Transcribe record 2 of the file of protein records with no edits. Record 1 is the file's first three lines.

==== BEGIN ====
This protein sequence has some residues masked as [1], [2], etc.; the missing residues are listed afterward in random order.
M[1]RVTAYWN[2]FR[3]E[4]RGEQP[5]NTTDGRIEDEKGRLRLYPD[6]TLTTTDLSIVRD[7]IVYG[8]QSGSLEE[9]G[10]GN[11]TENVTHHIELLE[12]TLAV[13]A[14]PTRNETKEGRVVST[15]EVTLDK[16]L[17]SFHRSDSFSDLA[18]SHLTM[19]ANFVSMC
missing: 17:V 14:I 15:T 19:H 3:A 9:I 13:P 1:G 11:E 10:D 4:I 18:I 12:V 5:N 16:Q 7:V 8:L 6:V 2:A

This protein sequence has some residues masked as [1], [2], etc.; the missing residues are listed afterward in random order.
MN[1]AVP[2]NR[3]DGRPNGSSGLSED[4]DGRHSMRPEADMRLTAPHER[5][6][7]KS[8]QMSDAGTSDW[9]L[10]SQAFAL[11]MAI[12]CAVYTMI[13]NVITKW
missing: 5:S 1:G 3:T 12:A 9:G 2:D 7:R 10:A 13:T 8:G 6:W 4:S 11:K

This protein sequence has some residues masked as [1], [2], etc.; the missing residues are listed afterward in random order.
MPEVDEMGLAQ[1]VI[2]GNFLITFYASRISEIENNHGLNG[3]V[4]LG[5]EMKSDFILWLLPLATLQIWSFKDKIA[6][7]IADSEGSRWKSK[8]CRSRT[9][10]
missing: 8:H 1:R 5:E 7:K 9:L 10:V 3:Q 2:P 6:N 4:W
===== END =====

This protein sequence has some residues masked as [1], [2], etc.; the missing residues are listed afterward in random order.
MN[1]AVP[2]NR[3]DGRPNGSSGLSED[4]DGRHSMRPEADMRLTAPHER[5][6][7]KS[8]QMSDAGTSDW[9]L[10]SQAFAL[11]MAI[12]CAVYTMI[13]NVITKW
missing: 5:S 1:G 3:T 12:A 9:G 2:D 7:R 10:A 13:T 8:G 6:W 4:S 11:K